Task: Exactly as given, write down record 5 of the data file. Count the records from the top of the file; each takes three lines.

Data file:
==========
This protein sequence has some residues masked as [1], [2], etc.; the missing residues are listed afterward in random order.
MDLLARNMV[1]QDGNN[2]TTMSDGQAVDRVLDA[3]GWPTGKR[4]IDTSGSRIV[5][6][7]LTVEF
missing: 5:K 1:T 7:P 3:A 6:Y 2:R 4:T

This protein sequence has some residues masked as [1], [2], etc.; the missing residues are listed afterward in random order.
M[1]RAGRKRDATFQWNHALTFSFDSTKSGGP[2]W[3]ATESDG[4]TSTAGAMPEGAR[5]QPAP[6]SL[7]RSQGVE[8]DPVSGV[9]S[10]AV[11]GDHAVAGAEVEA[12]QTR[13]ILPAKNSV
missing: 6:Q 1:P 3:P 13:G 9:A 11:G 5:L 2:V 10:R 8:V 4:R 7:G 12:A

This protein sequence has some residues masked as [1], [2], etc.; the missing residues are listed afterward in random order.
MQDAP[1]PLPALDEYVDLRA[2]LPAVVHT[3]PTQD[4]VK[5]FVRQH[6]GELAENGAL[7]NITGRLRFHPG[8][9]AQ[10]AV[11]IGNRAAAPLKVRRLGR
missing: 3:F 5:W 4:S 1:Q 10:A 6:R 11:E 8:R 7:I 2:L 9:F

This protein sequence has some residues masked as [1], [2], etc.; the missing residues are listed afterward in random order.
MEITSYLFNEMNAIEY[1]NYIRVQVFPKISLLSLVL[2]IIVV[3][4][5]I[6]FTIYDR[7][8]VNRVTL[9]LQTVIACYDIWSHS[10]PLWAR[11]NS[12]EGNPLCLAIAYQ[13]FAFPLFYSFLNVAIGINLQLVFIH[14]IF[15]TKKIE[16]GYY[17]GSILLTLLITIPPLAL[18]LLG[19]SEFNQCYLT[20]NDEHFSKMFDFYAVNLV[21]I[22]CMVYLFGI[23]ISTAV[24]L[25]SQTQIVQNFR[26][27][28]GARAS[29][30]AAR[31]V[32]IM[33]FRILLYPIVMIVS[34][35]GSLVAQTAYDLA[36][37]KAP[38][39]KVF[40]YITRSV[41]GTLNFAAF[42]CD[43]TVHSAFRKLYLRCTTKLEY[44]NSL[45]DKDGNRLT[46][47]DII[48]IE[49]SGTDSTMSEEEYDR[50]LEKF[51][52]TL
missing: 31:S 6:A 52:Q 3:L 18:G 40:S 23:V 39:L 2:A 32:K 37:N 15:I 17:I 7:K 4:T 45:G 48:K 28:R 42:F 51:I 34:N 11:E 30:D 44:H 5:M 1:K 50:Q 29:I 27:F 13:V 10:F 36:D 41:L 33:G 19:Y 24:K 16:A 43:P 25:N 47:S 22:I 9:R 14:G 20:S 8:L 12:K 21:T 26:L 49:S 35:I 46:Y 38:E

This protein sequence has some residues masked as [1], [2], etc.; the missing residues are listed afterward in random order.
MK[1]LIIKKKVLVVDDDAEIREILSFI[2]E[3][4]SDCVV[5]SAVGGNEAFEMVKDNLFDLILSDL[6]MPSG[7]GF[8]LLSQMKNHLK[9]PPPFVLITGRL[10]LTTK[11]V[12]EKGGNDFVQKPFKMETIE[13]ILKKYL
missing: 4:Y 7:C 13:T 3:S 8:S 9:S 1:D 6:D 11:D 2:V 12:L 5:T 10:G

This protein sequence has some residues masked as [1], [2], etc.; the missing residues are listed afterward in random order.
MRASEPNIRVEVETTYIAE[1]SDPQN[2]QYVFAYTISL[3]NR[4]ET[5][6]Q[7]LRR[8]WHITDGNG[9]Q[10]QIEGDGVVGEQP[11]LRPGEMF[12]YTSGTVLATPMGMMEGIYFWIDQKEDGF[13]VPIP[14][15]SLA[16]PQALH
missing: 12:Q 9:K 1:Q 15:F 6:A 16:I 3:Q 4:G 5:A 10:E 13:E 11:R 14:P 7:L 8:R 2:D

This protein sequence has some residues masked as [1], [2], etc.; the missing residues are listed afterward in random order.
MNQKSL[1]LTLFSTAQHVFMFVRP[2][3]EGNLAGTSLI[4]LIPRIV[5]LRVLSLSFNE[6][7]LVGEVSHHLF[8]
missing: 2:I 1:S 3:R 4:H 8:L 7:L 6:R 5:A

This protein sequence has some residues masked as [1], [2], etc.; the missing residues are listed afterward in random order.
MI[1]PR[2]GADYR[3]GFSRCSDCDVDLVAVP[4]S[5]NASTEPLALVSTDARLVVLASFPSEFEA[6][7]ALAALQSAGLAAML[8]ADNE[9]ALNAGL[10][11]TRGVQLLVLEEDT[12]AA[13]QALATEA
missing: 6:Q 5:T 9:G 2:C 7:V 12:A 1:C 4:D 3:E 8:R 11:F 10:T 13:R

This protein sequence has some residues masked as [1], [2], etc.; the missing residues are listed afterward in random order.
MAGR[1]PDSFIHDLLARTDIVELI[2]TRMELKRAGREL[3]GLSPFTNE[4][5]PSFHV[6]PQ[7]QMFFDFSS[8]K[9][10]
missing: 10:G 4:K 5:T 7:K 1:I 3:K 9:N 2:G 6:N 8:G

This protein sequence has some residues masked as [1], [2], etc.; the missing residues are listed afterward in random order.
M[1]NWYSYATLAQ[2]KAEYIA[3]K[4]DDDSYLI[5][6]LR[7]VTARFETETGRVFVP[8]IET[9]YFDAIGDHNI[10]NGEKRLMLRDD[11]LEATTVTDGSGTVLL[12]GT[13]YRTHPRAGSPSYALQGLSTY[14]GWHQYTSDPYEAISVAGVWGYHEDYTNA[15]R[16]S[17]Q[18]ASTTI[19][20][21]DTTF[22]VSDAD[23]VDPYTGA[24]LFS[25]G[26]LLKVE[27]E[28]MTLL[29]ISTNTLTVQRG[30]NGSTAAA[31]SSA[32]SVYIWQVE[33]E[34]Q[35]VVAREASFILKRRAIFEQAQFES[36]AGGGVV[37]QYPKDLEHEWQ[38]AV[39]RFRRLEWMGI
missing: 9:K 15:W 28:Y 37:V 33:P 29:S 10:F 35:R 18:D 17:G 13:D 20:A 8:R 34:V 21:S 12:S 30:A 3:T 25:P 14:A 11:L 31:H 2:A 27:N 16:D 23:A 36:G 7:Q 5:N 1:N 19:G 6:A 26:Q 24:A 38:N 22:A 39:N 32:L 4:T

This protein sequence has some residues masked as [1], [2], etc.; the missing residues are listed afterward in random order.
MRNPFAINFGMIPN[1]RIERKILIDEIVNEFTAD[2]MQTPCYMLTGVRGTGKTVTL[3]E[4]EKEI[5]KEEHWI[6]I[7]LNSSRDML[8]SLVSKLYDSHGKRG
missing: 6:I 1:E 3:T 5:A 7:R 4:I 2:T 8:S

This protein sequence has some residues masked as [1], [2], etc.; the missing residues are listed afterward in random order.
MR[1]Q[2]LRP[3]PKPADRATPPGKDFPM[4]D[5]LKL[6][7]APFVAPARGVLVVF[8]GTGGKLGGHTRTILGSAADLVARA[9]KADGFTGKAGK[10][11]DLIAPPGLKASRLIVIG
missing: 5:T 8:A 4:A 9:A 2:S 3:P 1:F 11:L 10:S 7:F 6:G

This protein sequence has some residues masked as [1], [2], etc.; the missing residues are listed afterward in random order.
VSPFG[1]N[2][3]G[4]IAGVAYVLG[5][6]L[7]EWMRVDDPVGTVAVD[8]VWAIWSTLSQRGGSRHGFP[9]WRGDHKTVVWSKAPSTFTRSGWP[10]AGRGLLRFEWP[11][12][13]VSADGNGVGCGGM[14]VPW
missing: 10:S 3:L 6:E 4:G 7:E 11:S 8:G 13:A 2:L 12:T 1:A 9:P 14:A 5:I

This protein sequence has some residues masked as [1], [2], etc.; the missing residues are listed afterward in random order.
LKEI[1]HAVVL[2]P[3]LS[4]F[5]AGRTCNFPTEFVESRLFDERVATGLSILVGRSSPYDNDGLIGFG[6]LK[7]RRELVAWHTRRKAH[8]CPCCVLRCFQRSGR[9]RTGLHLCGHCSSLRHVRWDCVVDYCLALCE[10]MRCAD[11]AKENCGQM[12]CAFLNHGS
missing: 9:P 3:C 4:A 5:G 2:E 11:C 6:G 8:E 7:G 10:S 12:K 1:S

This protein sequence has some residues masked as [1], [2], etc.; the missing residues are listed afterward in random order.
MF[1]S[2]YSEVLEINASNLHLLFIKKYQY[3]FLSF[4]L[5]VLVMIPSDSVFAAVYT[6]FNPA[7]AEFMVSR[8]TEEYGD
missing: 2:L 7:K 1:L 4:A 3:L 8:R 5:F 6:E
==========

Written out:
This protein sequence has some residues masked as [1], [2], etc.; the missing residues are listed afterward in random order.
MK[1]LIIKKKVLVVDDDAEIREILSFI[2]E[3][4]SDCVV[5]SAVGGNEAFEMVKDNLFDLILSDL[6]MPSG[7]GF[8]LLSQMKNHLK[9]PPPFVLITGRL[10]LTTK[11]V[12]EKGGNDFVQKPFKMETIE[13]ILKKYL
missing: 4:Y 7:C 13:T 3:S 8:S 9:S 1:D 6:D 11:D 2:V 12:L 5:T 10:G